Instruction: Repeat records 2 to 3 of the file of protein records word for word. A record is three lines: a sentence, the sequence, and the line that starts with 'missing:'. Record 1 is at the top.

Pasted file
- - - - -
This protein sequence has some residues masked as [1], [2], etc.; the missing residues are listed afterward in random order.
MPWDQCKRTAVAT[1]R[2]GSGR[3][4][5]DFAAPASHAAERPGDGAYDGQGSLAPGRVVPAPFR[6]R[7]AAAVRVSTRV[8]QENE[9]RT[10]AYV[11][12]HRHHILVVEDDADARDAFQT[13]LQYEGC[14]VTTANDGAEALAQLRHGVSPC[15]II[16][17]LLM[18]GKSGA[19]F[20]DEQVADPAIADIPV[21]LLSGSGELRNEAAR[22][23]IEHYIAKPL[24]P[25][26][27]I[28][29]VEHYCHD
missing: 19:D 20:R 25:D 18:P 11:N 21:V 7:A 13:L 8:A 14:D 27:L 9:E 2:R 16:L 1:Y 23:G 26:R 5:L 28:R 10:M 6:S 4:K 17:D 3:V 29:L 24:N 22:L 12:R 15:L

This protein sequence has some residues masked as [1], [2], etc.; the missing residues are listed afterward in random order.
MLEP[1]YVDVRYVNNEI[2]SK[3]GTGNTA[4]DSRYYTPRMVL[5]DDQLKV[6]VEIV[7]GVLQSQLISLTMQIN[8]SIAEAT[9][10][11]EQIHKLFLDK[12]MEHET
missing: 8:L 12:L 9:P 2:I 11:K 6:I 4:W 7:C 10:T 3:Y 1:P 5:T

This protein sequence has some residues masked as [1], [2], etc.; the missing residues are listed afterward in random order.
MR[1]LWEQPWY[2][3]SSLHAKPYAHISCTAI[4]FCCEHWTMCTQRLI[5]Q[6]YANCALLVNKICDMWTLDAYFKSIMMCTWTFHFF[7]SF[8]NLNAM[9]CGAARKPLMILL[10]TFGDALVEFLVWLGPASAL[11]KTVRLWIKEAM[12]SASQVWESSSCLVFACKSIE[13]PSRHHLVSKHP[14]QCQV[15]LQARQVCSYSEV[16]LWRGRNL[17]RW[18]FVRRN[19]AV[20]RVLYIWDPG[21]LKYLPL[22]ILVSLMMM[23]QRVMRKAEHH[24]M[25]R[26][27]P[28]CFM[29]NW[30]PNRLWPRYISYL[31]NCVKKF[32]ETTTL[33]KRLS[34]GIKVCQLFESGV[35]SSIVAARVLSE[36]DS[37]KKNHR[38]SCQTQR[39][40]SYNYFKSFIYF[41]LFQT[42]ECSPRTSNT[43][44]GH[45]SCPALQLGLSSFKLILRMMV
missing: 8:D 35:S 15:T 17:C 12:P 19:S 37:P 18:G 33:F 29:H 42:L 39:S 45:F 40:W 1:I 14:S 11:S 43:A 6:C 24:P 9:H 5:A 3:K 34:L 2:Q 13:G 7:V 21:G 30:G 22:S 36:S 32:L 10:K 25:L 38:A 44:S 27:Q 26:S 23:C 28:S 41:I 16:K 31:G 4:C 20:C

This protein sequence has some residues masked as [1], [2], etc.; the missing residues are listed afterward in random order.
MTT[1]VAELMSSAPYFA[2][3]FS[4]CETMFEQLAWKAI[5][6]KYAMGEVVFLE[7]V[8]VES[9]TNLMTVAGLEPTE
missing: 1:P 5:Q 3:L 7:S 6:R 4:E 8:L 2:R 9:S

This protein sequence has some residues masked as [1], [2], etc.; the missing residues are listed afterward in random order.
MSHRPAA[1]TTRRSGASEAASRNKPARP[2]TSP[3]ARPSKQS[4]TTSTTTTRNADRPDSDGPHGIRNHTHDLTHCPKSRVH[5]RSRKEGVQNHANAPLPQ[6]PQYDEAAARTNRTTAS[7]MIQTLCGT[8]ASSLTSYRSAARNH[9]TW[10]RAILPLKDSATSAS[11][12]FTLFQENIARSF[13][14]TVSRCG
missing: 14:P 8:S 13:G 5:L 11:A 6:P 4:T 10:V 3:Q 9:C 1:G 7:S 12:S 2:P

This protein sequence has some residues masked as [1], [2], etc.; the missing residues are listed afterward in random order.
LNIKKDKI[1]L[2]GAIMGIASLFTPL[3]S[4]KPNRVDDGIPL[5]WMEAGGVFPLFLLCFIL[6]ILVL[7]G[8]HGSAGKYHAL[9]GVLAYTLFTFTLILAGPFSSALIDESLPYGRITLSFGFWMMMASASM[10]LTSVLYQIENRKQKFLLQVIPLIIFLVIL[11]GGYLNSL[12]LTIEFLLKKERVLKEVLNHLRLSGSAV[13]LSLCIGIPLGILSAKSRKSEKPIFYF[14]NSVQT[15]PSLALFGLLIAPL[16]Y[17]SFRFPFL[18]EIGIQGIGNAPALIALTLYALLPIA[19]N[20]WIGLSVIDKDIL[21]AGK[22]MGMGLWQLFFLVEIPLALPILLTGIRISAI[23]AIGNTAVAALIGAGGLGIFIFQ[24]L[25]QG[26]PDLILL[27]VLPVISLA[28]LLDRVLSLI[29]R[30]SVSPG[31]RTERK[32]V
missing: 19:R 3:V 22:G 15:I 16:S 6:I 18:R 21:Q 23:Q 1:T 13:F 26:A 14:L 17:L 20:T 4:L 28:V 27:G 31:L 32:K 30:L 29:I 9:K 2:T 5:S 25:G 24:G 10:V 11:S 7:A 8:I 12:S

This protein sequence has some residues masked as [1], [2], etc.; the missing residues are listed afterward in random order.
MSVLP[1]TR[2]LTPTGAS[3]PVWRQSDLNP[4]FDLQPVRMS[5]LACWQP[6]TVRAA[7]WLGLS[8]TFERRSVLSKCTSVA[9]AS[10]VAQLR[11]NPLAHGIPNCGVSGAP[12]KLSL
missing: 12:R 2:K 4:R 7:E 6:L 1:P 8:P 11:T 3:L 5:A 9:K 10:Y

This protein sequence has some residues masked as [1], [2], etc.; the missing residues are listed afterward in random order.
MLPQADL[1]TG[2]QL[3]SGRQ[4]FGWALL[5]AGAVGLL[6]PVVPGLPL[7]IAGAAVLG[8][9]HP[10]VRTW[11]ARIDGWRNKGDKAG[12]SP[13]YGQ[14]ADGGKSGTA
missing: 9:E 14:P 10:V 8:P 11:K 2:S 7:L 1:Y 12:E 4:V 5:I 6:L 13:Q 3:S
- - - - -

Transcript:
This protein sequence has some residues masked as [1], [2], etc.; the missing residues are listed afterward in random order.
MLEP[1]YVDVRYVNNEI[2]SK[3]GTGNTA[4]DSRYYTPRMVL[5]DDQLKV[6]VEIV[7]GVLQSQLISLTMQIN[8]SIAEAT[9][10][11]EQIHKLFLDK[12]MEHET
missing: 8:L 12:L 9:P 2:I 11:K 6:I 4:W 7:C 10:T 3:Y 1:P 5:T

This protein sequence has some residues masked as [1], [2], etc.; the missing residues are listed afterward in random order.
MR[1]LWEQPWY[2][3]SSLHAKPYAHISCTAI[4]FCCEHWTMCTQRLI[5]Q[6]YANCALLVNKICDMWTLDAYFKSIMMCTWTFHFF[7]SF[8]NLNAM[9]CGAARKPLMILL[10]TFGDALVEFLVWLGPASAL[11]KTVRLWIKEAM[12]SASQVWESSSCLVFACKSIE[13]PSRHHLVSKHP[14]QCQV[15]LQARQVCSYSEV[16]LWRGRNL[17]RW[18]FVRRN[19]AV[20]RVLYIWDPG[21]LKYLPL[22]ILVSLMMM[23]QRVMRKAEHH[24]M[25]R[26][27]P[28]CFM[29]NW[30]PNRLWPRYISYL[31]NCVKKF[32]ETTTL[33]KRLS[34]GIKVCQLFESGV[35]SSIVAARVLSE[36]DS[37]KKNHR[38]SCQTQR[39][40]SYNYFKSFIYF[41]LFQT[42]ECSPRTSNT[43][44]GH[45]SCPALQLGLSSFKLILRMMV
missing: 8:D 35:S 15:T 17:C 12:P 19:S 37:P 18:G 33:F 29:H 42:L 39:S 45:F 40:W 1:I 14:S 11:S 43:A 6:C 24:P 9:H 5:A 3:K 34:L 2:Q 13:G 7:V 21:G 30:G 22:S 36:S 32:L 10:K 25:L 38:A 44:S 27:Q 26:S 23:C 28:S 41:I 16:K 31:G 4:C 20:C